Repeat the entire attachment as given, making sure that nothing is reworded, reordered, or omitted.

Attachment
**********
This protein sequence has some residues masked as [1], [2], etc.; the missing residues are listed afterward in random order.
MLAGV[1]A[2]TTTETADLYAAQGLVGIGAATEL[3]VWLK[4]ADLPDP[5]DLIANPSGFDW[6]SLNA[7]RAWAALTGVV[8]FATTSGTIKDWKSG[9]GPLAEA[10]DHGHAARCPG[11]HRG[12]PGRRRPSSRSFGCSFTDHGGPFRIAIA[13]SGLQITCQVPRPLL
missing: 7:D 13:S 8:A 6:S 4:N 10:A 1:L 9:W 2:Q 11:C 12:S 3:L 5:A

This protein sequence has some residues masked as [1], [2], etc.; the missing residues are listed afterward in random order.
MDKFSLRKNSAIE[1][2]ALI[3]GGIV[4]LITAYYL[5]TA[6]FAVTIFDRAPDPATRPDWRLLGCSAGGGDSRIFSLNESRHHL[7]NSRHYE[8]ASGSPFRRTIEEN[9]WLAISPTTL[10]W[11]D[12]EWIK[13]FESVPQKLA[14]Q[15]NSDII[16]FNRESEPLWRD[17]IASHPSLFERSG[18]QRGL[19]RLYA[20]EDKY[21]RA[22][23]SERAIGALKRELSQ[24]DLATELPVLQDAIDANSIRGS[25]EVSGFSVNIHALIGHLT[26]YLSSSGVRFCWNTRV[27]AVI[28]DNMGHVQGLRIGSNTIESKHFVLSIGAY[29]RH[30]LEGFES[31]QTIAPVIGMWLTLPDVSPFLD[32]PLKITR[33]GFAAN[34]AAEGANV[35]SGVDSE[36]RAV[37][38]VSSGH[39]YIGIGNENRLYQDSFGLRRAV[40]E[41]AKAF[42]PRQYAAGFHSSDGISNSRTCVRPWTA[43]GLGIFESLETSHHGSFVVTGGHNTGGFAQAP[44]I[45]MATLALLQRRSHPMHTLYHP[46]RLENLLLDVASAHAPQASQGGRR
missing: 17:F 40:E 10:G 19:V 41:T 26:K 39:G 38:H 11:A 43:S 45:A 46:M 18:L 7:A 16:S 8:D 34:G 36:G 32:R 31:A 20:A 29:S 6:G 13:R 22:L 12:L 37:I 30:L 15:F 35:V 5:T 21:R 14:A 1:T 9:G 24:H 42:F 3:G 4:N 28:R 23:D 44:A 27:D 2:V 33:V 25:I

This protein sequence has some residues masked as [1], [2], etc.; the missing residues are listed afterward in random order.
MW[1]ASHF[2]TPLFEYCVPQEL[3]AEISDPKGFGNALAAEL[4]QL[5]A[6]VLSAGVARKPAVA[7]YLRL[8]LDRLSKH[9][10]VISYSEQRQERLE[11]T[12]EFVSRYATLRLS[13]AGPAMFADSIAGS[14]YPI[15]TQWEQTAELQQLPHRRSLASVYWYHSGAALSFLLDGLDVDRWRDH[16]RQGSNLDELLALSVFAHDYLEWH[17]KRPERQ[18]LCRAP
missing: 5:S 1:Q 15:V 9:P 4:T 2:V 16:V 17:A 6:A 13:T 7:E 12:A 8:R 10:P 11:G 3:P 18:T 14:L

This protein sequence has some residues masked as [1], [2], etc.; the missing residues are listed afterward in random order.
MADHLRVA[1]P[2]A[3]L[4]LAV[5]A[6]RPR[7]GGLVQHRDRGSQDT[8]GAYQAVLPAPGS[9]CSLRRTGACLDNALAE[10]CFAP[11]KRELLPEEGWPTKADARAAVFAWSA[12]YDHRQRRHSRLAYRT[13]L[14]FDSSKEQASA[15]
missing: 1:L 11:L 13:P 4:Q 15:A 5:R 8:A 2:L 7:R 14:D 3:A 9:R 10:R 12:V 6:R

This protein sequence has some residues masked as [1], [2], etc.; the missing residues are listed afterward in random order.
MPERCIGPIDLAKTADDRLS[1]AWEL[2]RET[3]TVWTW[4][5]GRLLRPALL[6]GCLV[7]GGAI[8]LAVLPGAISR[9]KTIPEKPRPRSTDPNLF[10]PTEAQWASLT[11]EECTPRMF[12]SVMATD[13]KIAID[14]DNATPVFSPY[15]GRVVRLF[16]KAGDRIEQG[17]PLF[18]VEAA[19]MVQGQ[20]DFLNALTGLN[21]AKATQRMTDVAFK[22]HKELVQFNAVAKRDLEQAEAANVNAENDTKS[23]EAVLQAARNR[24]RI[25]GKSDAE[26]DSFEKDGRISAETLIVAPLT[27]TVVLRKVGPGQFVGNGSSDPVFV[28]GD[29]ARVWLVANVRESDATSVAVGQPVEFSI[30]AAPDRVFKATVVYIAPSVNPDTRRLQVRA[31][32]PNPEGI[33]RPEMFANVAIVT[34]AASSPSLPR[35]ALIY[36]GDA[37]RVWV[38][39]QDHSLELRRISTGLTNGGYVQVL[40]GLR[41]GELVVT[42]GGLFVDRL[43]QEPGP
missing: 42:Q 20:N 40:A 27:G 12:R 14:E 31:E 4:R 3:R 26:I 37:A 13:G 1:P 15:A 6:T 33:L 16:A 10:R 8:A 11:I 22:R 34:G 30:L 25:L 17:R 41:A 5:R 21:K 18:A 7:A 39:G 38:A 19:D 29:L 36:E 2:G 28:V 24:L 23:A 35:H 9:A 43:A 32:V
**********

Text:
This protein sequence has some residues masked as [1], [2], etc.; the missing residues are listed afterward in random order.
MLAGV[1]A[2]TTTETADLYAAQGLVGIGAATEL[3]VWLK[4]ADLPDP[5]DLIANPSGFDW[6]SLNA[7]RAWAALTGVV[8]FATTSGTIKDWKSG[9]GPLAEA[10]DHGHAARCPG[11]HRG[12]PGRRRPSSRSFGCSFTDHGGPFRIAIA[13]SGLQITCQVPRPLL
missing: 7:D 13:S 8:A 6:S 4:N 10:A 1:L 9:W 2:Q 11:C 12:S 3:L 5:A

This protein sequence has some residues masked as [1], [2], etc.; the missing residues are listed afterward in random order.
MDKFSLRKNSAIE[1][2]ALI[3]GGIV[4]LITAYYL[5]TA[6]FAVTIFDRAPDPATRPDWRLLGCSAGGGDSRIFSLNESRHHL[7]NSRHYE[8]ASGSPFRRTIEEN[9]WLAISPTTL[10]W[11]D[12]EWIK[13]FESVPQKLA[14]Q[15]NSDII[16]FNRESEPLWRD[17]IASHPSLFERSG[18]QRGL[19]RLYA[20]EDKY[21]RA[22][23]SERAIGALKRELSQ[24]DLATELPVLQDAIDANSIRGS[25]EVSGFSVNIHALIGHLT[26]YLSSSGVRFCWNTRV[27]AVI[28]DNMGHVQGLRIGSNTIESKHFVLSIGAY[29]RH[30]LEGFES[31]QTIAPVIGMWLTLPDVSPFLD[32]PLKITR[33]GFAAN[34]AAEGANV[35]SGVDSE[36]RAV[37][38]VSSGH[39]YIGIGNENRLYQDSFGLRRAV[40]E[41]AKAF[42]PRQYAAGFHSSDGISNSRTCVRPWTA[43]GLGIFESLETSHHGSFVVTGGHNTGGFAQAP[44]I[45]MATLALLQRRSHPMHTLYHP[46]RLENLLLDVASAHAPQASQGGRR
missing: 17:F 40:E 10:G 19:V 41:T 26:K 39:G 38:H 11:A 43:S 45:A 46:M 18:L 7:A 16:S 8:D 34:G 36:G 32:R 31:A 20:A 29:S 6:G 13:R 22:L 12:L 37:I 30:L 15:F 35:V 5:T 21:R 14:A 1:T 9:G 24:H 42:F 3:G 4:N 28:R 23:D 44:A 27:D 2:V 33:V 25:I

This protein sequence has some residues masked as [1], [2], etc.; the missing residues are listed afterward in random order.
MW[1]ASHF[2]TPLFEYCVPQEL[3]AEISDPKGFGNALAAEL[4]QL[5]A[6]VLSAGVARKPAVA[7]YLRL[8]LDRLSKH[9][10]VISYSEQRQERLE[11]T[12]EFVSRYATLRLS[13]AGPAMFADSIAGS[14]YPI[15]TQWEQTAELQQLPHRRSLASVYWYHSGAALSFLLDGLDVDRWRDH[16]RQGSNLDELLALSVFAHDYLEWH[17]KRPERQ[18]LCRAP
missing: 5:S 1:Q 15:V 9:P 4:T 2:V 16:V 17:A 6:A 13:T 7:E 12:A 8:R 10:P 11:G 3:P 18:T 14:L

This protein sequence has some residues masked as [1], [2], etc.; the missing residues are listed afterward in random order.
MADHLRVA[1]P[2]A[3]L[4]LAV[5]A[6]RPR[7]GGLVQHRDRGSQDT[8]GAYQAVLPAPGS[9]CSLRRTGACLDNALAE[10]CFAP[11]KRELLPEEGWPTKADARAAVFAWSA[12]YDHRQRRHSRLAYRT[13]L[14]FDSSKEQASA[15]
missing: 1:L 11:L 13:P 4:Q 15:A 5:R 8:A 2:L 7:R 14:D 3:A 9:R 10:R 12:V 6:R

This protein sequence has some residues masked as [1], [2], etc.; the missing residues are listed afterward in random order.
MPERCIGPIDLAKTADDRLS[1]AWEL[2]RET[3]TVWTW[4][5]GRLLRPALL[6]GCLV[7]GGAI[8]LAVLPGAISR[9]KTIPEKPRPRSTDPNLF[10]PTEAQWASLT[11]EECTPRMF[12]SVMATD[13]KIAID[14]DNATPVFSPY[15]GRVVRLF[16]KAGDRIEQG[17]PLF[18]VEAA[19]MVQGQ[20]DFLNALTGLN[21]AKATQRMTDVAFK[22]HKELVQFNAVAKRDLEQAEAANVNAENDTKS[23]EAVLQAARNR[24]RI[25]GKSDAE[26]DSFEKDGRISAETLIVAPLT[27]TVVLRKVGPGQFVGNGSSDPVFV[28]GD[29]ARVWLVANVRESDATSVAVGQPVEFSI[30]AAPDRVFKATVVYIAPSVNPDTRRLQVRA[31][32]PNPEGI[33]RPEMFANVAIVT[34]AASSPSLPR[35]ALIY[36]GDA[37]RVWV[38][39]QDHSLELRRISTGLTNGGYVQVL[40]GLR[41]GELVVT[42]GGLFVDRL[43]QEPGP
missing: 42:Q 20:N 40:A 27:G 12:R 14:E 31:E 4:R 3:R 26:I 37:A 13:G 1:P 15:A 6:T 33:L 16:A 10:R 8:A 11:I 22:R 34:G 30:L 25:L 17:R 41:A 5:R 21:K 18:A 7:A 39:G 38:A 19:D 29:L 36:E 2:G 28:V 24:L 23:A 35:H 9:A 43:A 32:V